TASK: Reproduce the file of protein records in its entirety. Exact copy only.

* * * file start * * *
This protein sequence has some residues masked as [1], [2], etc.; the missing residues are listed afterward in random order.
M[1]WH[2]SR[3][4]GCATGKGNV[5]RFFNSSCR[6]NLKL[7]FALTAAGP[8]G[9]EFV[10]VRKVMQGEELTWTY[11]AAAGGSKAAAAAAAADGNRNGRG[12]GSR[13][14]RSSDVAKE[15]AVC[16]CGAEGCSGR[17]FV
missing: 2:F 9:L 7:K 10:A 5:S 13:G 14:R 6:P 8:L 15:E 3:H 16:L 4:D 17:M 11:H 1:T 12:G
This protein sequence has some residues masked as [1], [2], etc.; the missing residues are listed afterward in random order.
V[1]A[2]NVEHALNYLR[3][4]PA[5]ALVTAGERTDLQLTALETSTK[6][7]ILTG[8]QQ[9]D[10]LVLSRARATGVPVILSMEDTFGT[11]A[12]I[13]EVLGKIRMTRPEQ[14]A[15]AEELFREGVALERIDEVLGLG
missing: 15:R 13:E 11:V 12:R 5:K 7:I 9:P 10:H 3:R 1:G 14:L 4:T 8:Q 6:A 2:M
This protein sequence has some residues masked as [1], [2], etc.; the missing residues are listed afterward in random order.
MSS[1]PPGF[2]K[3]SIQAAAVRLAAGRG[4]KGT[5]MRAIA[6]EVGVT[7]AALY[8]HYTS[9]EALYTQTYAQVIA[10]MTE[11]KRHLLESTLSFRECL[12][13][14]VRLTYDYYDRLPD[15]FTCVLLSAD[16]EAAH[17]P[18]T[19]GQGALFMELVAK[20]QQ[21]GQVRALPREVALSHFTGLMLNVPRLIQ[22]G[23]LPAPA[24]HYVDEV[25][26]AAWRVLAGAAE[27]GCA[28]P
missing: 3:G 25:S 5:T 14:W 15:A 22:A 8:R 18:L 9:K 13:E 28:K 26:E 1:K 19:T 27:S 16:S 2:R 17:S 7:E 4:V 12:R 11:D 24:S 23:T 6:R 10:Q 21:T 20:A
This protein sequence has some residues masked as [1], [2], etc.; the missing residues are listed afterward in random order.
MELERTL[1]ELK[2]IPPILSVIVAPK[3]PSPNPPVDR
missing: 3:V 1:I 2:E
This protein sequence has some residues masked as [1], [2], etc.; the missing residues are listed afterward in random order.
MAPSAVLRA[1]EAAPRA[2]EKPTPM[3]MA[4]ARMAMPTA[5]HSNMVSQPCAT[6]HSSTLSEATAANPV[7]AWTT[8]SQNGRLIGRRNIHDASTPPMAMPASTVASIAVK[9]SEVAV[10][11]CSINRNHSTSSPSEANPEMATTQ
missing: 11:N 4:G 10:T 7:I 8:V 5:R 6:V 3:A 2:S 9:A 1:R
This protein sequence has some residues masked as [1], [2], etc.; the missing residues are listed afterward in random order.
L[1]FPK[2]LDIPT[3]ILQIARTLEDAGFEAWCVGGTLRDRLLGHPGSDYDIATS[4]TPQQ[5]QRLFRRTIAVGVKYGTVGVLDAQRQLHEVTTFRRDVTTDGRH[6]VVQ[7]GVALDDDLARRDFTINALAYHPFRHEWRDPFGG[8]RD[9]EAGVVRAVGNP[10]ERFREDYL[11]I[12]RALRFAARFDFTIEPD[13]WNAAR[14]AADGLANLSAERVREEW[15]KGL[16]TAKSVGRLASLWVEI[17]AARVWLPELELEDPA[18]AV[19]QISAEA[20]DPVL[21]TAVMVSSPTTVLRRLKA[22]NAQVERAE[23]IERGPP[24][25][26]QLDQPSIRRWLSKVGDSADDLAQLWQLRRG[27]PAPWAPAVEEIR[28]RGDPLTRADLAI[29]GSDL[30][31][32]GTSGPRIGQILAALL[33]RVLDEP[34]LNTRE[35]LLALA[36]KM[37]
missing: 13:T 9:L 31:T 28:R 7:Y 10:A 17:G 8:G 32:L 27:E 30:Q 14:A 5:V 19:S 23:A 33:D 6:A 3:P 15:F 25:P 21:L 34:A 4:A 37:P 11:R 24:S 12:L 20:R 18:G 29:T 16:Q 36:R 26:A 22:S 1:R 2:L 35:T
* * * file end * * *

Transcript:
This protein sequence has some residues masked as [1], [2], etc.; the missing residues are listed afterward in random order.
M[1]WH[2]SR[3][4]GCATGKGNV[5]RFFNSSCR[6]NLKL[7]FALTAAGP[8]G[9]EFV[10]VRKVMQGEELTWTY[11]AAAGGSKAAAAAAAADGNRNGRG[12]GSR[13][14]RSSDVAKE[15]AVC[16]CGAEGCSGR[17]FV
missing: 2:F 9:L 7:K 10:A 5:S 13:G 14:R 6:P 8:L 15:E 3:H 16:L 4:D 17:M 11:H 1:T 12:G
This protein sequence has some residues masked as [1], [2], etc.; the missing residues are listed afterward in random order.
V[1]A[2]NVEHALNYLR[3][4]PA[5]ALVTAGERTDLQLTALETSTK[6][7]ILTG[8]QQ[9]D[10]LVLSRARATGVPVILSMEDTFGT[11]A[12]I[13]EVLGKIRMTRPEQ[14]A[15]AEELFREGVALERIDEVLGLG
missing: 15:R 13:E 11:V 12:R 5:K 7:I 9:P 10:H 3:R 1:G 14:L 4:T 8:Q 6:A 2:M
This protein sequence has some residues masked as [1], [2], etc.; the missing residues are listed afterward in random order.
MSS[1]PPGF[2]K[3]SIQAAAVRLAAGRG[4]KGT[5]MRAIA[6]EVGVT[7]AALY[8]HYTS[9]EALYTQTYAQVIA[10]MTE[11]KRHLLESTLSFRECL[12][13][14]VRLTYDYYDRLPD[15]FTCVLLSAD[16]EAAH[17]P[18]T[19]GQGALFMELVAK[20]QQ[21]GQVRALPREVALSHFTGLMLNVPRLIQ[22]G[23]LPAPA[24]HYVDEV[25][26]AAWRVLAGAAE[27]GCA[28]P
missing: 3:G 25:S 5:T 14:W 15:A 22:A 8:R 18:L 9:K 13:E 28:K 26:E 1:K 19:T 27:S 16:S 2:R 17:S 7:E 4:V 12:R 11:D 24:S 23:T 6:R 10:Q 21:T 20:A
This protein sequence has some residues masked as [1], [2], etc.; the missing residues are listed afterward in random order.
MELERTL[1]ELK[2]IPPILSVIVAPK[3]PSPNPPVDR
missing: 3:V 1:I 2:E
This protein sequence has some residues masked as [1], [2], etc.; the missing residues are listed afterward in random order.
MAPSAVLRA[1]EAAPRA[2]EKPTPM[3]MA[4]ARMAMPTA[5]HSNMVSQPCAT[6]HSSTLSEATAANPV[7]AWTT[8]SQNGRLIGRRNIHDASTPPMAMPASTVASIAVK[9]SEVAV[10][11]CSINRNHSTSSPSEANPEMATTQ
missing: 11:N 4:G 10:T 7:I 8:V 5:R 6:V 3:A 2:S 9:A 1:R
This protein sequence has some residues masked as [1], [2], etc.; the missing residues are listed afterward in random order.
L[1]FPK[2]LDIPT[3]ILQIARTLEDAGFEAWCVGGTLRDRLLGHPGSDYDIATS[4]TPQQ[5]QRLFRRTIAVGVKYGTVGVLDAQRQLHEVTTFRRDVTTDGRH[6]VVQ[7]GVALDDDLARRDFTINALAYHPFRHEWRDPFGG[8]RD[9]EAGVVRAVGNP[10]ERFREDYL[11]I[12]RALRFAARFDFTIEPD[13]WNAAR[14]AADGLANLSAERVREEW[15]KGL[16]TAKSVGRLASLWVEI[17]AARVWLPELELEDPA[18]AV[19]QISAEA[20]DPVL[21]TAVMVSSPTTVLRRLKA[22]NAQVERAE[23]IERGPP[24][25][26]QLDQPSIRRWLSKVGDSADDLAQLWQLRRG[27]PAPWAPAVEEIR[28]RGDPLTRADLAI[29]GSDL[30][31][32]GTSGPRIGQILAALL[33]RVLDEP[34]LNTRE[35]LLALA[36]KM[37]
missing: 13:T 9:L 31:T 28:R 7:Y 10:A 17:G 8:G 32:L 27:E 30:Q 14:A 5:V 19:S 23:A 33:D 6:A 3:P 15:F 25:P 21:L 34:A 4:A 37:P 11:R 24:S 12:L 20:R 18:G 29:T 16:Q 36:R 26:A 22:S 1:R 2:L 35:T